January 19, 2012: Reducing Corporate Risk in Remote/Branch Offices
- Published on Thursday, January 19, 2012
- Written by Web Editor
Informational Update For January 19, 2012
The risk of losing critical data is daunting-and dangerous-for banks, credit unions, insurance companies, health care providers, retailers, and other businesses with remote office/branch office (ROBO) locations.
Yet decentralization can wreak havoc on a data protection plan.
Remote locations are one of your competitive differentiators, but they are also uniquely vulnerable when faced by system failure or employee malfeasance.
In this live webcast, Matthew Seeley, EVault Systems Engineer, will lead a discussion focusing on:
-specific data protection challenges for ROBOs
-key elements of a data protection and recovery plan
-how to choose a backup and recovery strategy for servers and laptops
Big Data Disaster Recovery in the Cloud
Written by Chad Thibodeau
It should come as no surprise, the explosion of digital information is real and continuing to grow at a much faster pace than our ability to capture, preserve and use it effectively. Analyst firm IDC predicts that by 2015, the world will generate and store 8,000 exabytes of digital information (see Figure 1). Growing at a rate of 10 times every five years, this figure will reach 80,000 exabytes by the end of the decade...
DRJ is actively seeking input of questions to be used in our General Session 3, Monday, March 26 at Spring World 2012. This session will feature experts from our Senior Advanced Track in a panel discussion. Attendees of the Senior Advanced Track and those in other tracks will be attending this session together.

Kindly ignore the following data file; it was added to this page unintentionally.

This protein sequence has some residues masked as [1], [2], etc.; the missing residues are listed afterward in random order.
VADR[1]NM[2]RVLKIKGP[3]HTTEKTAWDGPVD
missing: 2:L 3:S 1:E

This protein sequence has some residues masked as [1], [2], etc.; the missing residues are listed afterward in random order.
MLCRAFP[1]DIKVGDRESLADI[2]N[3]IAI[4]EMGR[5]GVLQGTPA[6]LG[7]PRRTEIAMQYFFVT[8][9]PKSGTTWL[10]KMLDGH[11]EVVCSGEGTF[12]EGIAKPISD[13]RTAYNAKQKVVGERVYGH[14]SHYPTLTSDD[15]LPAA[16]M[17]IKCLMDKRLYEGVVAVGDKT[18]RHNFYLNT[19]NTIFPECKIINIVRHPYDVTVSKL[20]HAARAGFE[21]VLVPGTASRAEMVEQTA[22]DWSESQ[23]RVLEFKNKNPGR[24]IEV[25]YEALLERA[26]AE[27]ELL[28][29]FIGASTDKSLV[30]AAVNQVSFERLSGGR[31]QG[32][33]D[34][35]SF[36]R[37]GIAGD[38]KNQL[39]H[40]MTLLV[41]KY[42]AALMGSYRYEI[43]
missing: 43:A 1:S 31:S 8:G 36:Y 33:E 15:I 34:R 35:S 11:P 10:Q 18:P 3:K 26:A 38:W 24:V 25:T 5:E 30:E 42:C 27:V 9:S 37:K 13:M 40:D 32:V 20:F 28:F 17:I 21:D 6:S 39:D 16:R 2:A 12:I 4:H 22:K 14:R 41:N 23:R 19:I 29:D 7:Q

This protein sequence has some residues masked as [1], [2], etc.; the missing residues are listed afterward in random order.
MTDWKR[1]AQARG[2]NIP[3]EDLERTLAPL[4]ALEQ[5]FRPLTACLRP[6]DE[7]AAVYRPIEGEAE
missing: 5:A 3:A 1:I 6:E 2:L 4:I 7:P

Now is the chance to get your voice heard and present the issues that matter the most to you or your organization.
We are seeking questions that encompass more than just basic business continuity information. We want the challenging inquiries - the ones that will make a C-level executive consider new methodologies and forge new ways into how we think about business continuity planning.
Examples of the types of questions we are seeking include:
How do I get management to support or champion the business continuity program?
Continual improvements are necessary for the BC program. How can we continue to get resources needed for the BC program?
How can our risk management program become an integral part of the BC lifecyle?
Questions should be submitted to firstname.lastname@example.org. Acceptable questions will be forward to the general session panel. Thank you for your assistance in helping us further the business continuity education process.